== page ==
Welcome back, today we will continue our discussion about the inflation/hyperinflation/ stagflation trade. In my last post I illustrated how the important news stories of last week clearly unveiled the footprint of the inflation trade. You may recall that I ended with the familiar refrain: "Inflation (particularly hyperinflation) is a currency event, not an economic event."
Therefore, the investment strategy required to profit in this environment is one that begins with the close monitoring of the U.S.$ and ends with the investment in assets that appreciate in value when the U.S.$ suffers.
What is the number one asset we expect to benefit from this developing trend? I will pause here and allow long time readers, clients of RCM, and partners of the Fortune's Favor Family of Funds the chance to shout in unison...GOLD! And as Ed McMahon used to say, "Yes, you are correct!"
With the above investment strategy in mind, I would like to continue our journey following the footprints with a recent word from a respected investment professional. One who has vast experience and in a succinct manner uses his success through the years to impart some valuable wisdom...
The Sage, Richard Russell: "...What happens next is that the cheap dollar is dumped on the market in huge quantities. When any currency or any item is created in massive quantities, that item must fall in value. And the dollar is falling. Ah, Professor Bernanke, what do you do now? To make a currency more attractive, you raise the rates that it pays. But raise the Fed Funds and you squeeze that already gasping US economy. Also, when you raise rates you raise the cost of carrying the gigantic US debt. Total public and private debt in the US is around $57 trillion. A one percent rise in interest rates would drain $500 billion each year out of the US economy...."Well said! So what are the Fed members saying this week? Is there a will to raise rates...?
Fed's Lacker says he doesn't: "think we should tighten policy today"; willing to go along with purchasing full amount of long-term securities purchases for now...Seeing rise in losses from commercial real estate lending, likely to continue for a while...
No, there is no will to raise rates and to make matters worse the bulk of the commercial real estate tragedy has yet to unfold. In fact, the tentacles of the commercial real estate problem are winding around the neck of small businesses. Without small and midsize businesses recovering, unemployment will continue to get worse further impeding the Fed's ability to raise rates...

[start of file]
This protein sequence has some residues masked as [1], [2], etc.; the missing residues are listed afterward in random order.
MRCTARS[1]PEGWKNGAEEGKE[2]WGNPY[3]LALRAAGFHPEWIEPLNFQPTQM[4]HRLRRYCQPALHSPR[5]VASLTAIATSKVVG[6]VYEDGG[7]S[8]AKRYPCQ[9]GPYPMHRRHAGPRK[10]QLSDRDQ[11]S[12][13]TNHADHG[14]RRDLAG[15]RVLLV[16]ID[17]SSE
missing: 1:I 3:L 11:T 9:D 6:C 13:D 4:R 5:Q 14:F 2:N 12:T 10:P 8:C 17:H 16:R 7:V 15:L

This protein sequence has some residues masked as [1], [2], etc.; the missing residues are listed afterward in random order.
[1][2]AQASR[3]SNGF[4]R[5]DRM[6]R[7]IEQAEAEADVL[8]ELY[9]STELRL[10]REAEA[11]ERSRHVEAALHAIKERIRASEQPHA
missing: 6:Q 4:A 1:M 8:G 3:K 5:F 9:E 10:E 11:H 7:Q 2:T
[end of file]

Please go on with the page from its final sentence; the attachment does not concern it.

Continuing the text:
Credit tightens for small businesses - NY Times reports many small and midsize American businesses are still struggling to secure bank loans, impeding their expansion plans and constraining overall economic growth, even as the country tentatively rises from its recessionary depths.
Most banks expect their lending standards to remain tighter than the levels of the last decade until at least the middle of 2010, according to a survey of senior loan officers conducted by the Federal Reserve Board. The enduring credit squeeze appears to reflect an aversion to risk among lenders confronting great uncertainty about the economy rather than any lingering effects of the panic that gripped financial markets last fall, after the collapse of the investment banking giant Lehman Brothers. Bankers worry about the extent of losses on credit card businesses as high unemployment sends cardholders into trouble.
They are also reckoning with anticipated failures in commercial real estate. Until the scope of these losses is known, many lenders are inclined to hang on to their dollars rather than risk them on loans to businesses in a weak economy, say economists and financial industry executives.
These developments are all U.S.$ bearish. Central bankers around the world see the writing on the wall and are moving towards the exits...
Dollar reaches breaking point as banks shift reserves - Bloomberg.com Bloomberg.com reports central banks flush with record reserves are increasingly snubbing dollars in favor of euros and yen, further pressuring the greenback after its biggest two- quarter rout in almost two decades.
Policy makers boosted foreign currency holdings by $413 billion last quarter, the most since at least 2003, to $7.3 trillion, according to data compiled by Bloomberg. Nations reporting currency breakdowns put 63% of the new cash into euros and yen in April, May and June, the latest Barclays Capital data show. That's the highest percentage in any quarter with more than an $80 billion increase... The diversification signals that the currency won't rebound anytime soon after losing 10.3% on a trade-weighted basis the past six months, the biggest drop since 1991.
Meanwhile, the price of Gold has advanced roughly 22% since the beginning of the year. Our hedge fund, Fortune's Favor Precious Metals, has exceeded the performance of gold year to date. You can review our investment philosophy as well as the quarterly and annual returns on our website: http://www.rosenthalcapital.com/.
I have received many questions recently about the sustainability of the precious metals move higher. As Gold took out the $1,000 level a menagerie of analysts and letter writers wrote of the impending doom of the Gold rally. As Gold moves above $1,050, I hear countless tales of certain failure, of commercial shorts winning the day. I LOVE THIS TALK! This type of bearishness is typical of continued momentum higher.
To sum up, I will simply reprint the headline from a recent Barron's story: Gold Is Still a Lousy Investment By Dave Kansas. Need I say more?
Until next time, chew on this:
"It is not because things are difficult that we do not dare; it is because we do not dare that they are difficult." Seneca, philosopher